capitalist economy like ours, per Megan McCardle’s
new book, and now I am back with a full review
of that book:
First of all, more bankruptcy cases are coming, because they are closely co-related with consumer debt, which is way up. Again.
The Federal Reserve Bank of New York released data in February that showed American consumer debt has risen higher than it’s been since 2011, totaled at $11.52 trillion. This is up one in ten consumers had over ten credit cards in 2010, while the average individual had four, with each household dealing with an average of $6,500 worth of debt. Over 2 million households is dealing with over $20,000 worth of credit card debt.of 2013, the greatest increase seen since the third-quarter of 2007. While debt is still staying well below it’s highest point in 2008 at the time of the financial crisis — 9.1 percent below — personal debt is still concerning when you consider the stats. According to Business Insider,
We have over a trillion dollars of student loan debt alone.
McCardle takes an example of a photographer from Denmark, who borrowed for his business, when it was growing, including borrowing against his house.
Well, the bubble burst in Denmark as well. Around the same time as here, 2008, but, six years later and this guy is still fighting to keep his head above water.
But in Denmark, as in most of Western Europe, indeed, the rest of the world, bankruptcy is difficult.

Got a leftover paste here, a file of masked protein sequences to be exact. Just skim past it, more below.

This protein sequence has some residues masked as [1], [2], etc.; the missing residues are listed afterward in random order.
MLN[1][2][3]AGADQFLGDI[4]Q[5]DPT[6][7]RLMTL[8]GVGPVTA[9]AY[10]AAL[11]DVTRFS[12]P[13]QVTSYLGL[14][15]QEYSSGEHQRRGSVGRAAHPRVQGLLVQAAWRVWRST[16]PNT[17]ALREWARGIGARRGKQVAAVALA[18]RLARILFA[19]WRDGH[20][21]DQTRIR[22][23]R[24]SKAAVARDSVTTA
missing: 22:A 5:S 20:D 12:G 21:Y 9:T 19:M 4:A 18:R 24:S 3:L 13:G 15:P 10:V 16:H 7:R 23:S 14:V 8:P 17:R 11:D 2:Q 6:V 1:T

The creditors, including the government, must agree, and they do the bankruptcy filing, in effect.
Foreclosure is easier in Denmark, too, and his house can still be taken away. Even if he makes monthly payments, the bank can call the loan.
McCardle’s point is, this guy once had a small business, with employees, and he has been taken out of commission by his past mistake.
She correctly notes that most small businesses in America are started by personal borrowing, both cash advances from credit cards, and personal guarantees for any credit extended to a new corporation or other business entity.
She makes the case that an economy works better when the losses from prior risks can be wiped out, so that folks can start over.
Or, in the case of our student loan borrowers, start for the first time.
Bankruptcy. A good idea that benefits all of us.